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Pacific Northwest heatwave is a warning of what's to come

The unprecedented heatwave that is responsible for killing hundreds of people in the Pacific Northwest has been linked to global warming. According to a new study published by the World Weather Attribution, the heatwave would have been “virtually impossible” without human-caused climate change.

“The observed temperatures were so extreme that they lie far outside the range of historically observed temperatures. This makes it hard to quantify with confidence how rare the event was,” explained the researchers.

“In the most realistic statistical analysis the event is estimated to be about a 1 in 1000 year event in today’s climate.”

The experts warn that if greenhouse gas emissions continue at the current rate, extreme heatwaves will become much more common – occurring every five to 10 years by the 2040s.

“People need to realize that heat waves are killers, and they are by far the deadliest extreme event,” said study co-author Friederike Otto, a climate scientist at the University of Oxford.

“Heatwaves are really changing so much more and so much faster than all other extreme events. Heat preparation and preventing death during heat waves need to be a No. 1 priority for every city authority.”

The Pacific Northwest heatwave, which struck in the last week of June, claimed hundreds of lives in British Columbia, Oregon and Washington state. Dozens of cities experienced record high temperatures, and many records were broken by several degrees.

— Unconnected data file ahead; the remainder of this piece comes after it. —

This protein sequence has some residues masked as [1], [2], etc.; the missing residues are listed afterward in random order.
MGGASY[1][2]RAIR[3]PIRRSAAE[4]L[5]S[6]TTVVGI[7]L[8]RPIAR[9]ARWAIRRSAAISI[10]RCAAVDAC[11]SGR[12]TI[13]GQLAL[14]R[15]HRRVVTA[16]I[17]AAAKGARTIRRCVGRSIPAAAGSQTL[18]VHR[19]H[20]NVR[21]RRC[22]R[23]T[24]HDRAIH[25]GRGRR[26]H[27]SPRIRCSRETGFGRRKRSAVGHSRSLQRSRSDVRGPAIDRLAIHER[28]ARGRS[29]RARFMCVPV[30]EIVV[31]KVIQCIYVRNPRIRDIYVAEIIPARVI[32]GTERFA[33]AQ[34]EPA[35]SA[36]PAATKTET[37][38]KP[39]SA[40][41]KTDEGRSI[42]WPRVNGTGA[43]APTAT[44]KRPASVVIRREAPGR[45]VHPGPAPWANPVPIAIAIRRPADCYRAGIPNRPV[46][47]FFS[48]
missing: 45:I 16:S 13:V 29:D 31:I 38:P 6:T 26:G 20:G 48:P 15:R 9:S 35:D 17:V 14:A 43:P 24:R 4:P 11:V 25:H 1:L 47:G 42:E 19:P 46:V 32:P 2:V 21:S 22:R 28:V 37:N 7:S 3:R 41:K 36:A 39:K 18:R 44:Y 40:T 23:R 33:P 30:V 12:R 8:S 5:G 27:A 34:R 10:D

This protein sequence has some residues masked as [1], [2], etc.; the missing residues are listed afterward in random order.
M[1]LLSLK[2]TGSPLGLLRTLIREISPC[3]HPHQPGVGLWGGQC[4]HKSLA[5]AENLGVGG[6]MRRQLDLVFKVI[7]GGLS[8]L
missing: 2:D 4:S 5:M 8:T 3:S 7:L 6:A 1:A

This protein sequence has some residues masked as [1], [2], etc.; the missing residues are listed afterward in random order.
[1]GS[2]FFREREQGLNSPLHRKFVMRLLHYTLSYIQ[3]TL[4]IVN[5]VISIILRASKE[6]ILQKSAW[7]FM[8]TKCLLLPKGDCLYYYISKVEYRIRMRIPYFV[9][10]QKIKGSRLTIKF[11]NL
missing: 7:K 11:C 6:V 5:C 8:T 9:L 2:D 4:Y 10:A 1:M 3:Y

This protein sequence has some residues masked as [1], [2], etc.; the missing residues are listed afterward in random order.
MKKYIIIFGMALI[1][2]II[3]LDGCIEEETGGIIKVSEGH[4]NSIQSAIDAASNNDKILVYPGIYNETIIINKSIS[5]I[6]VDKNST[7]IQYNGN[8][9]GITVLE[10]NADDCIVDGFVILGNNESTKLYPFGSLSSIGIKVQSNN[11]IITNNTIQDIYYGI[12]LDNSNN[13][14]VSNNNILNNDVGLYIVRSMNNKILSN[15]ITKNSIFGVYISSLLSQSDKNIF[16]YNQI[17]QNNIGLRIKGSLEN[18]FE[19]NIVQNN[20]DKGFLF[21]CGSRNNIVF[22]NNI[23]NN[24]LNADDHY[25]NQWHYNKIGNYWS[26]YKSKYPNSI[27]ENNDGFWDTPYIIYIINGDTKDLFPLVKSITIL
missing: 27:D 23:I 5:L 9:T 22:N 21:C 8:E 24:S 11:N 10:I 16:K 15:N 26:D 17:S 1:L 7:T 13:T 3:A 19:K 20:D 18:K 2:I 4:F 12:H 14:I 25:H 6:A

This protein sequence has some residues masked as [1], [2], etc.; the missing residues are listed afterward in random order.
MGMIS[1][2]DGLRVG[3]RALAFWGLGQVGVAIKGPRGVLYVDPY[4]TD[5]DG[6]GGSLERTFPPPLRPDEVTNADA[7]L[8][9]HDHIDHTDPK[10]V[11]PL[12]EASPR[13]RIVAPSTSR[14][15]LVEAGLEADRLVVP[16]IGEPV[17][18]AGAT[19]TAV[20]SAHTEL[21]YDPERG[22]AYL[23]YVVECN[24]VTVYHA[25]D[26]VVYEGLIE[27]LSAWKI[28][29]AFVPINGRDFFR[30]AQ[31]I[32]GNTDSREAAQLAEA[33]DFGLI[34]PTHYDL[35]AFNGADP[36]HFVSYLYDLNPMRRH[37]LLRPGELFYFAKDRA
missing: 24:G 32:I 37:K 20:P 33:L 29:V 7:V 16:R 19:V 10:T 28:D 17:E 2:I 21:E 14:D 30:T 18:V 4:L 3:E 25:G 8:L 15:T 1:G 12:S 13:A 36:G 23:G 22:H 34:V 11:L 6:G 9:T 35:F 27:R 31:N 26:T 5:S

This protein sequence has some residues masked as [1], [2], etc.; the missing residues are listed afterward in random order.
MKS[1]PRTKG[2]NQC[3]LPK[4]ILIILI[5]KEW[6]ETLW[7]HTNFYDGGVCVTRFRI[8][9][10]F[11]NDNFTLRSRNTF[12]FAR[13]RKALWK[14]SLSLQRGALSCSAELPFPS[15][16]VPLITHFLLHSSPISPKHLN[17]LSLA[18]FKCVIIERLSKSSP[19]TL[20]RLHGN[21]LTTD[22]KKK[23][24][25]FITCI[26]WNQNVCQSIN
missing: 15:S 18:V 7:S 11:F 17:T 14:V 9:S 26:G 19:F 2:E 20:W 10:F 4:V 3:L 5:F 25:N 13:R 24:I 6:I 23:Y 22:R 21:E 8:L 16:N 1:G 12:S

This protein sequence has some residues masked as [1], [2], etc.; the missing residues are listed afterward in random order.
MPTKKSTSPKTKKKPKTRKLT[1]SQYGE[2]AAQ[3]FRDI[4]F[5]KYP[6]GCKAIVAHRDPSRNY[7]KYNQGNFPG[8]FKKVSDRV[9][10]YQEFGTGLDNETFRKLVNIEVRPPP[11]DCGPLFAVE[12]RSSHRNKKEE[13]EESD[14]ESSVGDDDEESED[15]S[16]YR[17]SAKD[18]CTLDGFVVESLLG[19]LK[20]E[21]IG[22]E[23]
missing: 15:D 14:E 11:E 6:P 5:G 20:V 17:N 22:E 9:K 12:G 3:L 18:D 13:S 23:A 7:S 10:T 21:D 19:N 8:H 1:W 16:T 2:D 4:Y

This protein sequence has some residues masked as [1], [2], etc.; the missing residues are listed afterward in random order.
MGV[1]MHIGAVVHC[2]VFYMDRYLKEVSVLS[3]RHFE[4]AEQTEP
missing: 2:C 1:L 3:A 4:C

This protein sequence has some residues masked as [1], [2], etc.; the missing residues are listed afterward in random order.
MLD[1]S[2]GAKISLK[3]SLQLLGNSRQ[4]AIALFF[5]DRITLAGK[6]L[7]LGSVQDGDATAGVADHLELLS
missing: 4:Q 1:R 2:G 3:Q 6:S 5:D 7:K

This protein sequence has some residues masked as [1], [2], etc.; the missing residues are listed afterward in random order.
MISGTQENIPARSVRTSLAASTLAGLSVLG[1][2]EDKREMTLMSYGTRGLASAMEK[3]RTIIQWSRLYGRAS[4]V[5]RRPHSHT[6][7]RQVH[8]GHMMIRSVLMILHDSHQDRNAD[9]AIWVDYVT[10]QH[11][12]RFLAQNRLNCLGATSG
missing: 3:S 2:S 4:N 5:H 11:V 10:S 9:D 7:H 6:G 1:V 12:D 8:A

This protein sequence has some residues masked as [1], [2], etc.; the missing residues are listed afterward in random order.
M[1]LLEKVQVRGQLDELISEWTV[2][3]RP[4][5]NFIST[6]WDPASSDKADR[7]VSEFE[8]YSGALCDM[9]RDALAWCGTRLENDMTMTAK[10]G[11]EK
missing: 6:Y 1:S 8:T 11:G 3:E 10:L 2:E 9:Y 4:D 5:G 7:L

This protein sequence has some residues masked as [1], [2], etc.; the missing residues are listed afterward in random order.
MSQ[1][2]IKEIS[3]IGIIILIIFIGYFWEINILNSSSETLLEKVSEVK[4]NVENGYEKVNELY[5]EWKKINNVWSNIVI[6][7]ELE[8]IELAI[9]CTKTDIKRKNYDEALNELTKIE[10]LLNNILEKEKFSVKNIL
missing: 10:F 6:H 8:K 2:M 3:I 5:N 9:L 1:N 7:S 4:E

The heat was so intense in this typically mild region of the Pacific Northwest that power cables melted, knocking out electricity to thousands of people. The researchers determined that climate change either exacerbated the rare heat event, or caused it altogether. 

“Our results provide a strong warning: our rapidly warming climate is bringing us into uncharted territory that has significant consequences for health, well-being, and livelihoods. Adaptation and mitigation are urgently needed to prepare societies for a very different future,” said the study authors. 

“Adaptation measures need to be much more ambitious and take account of the rising risk of heatwaves around the world, including surprises such as this unexpected extreme. Deaths from extreme heat can be dramatically reduced with adequate preparedness action.”

By Chrissy Sexton, Staff Writer

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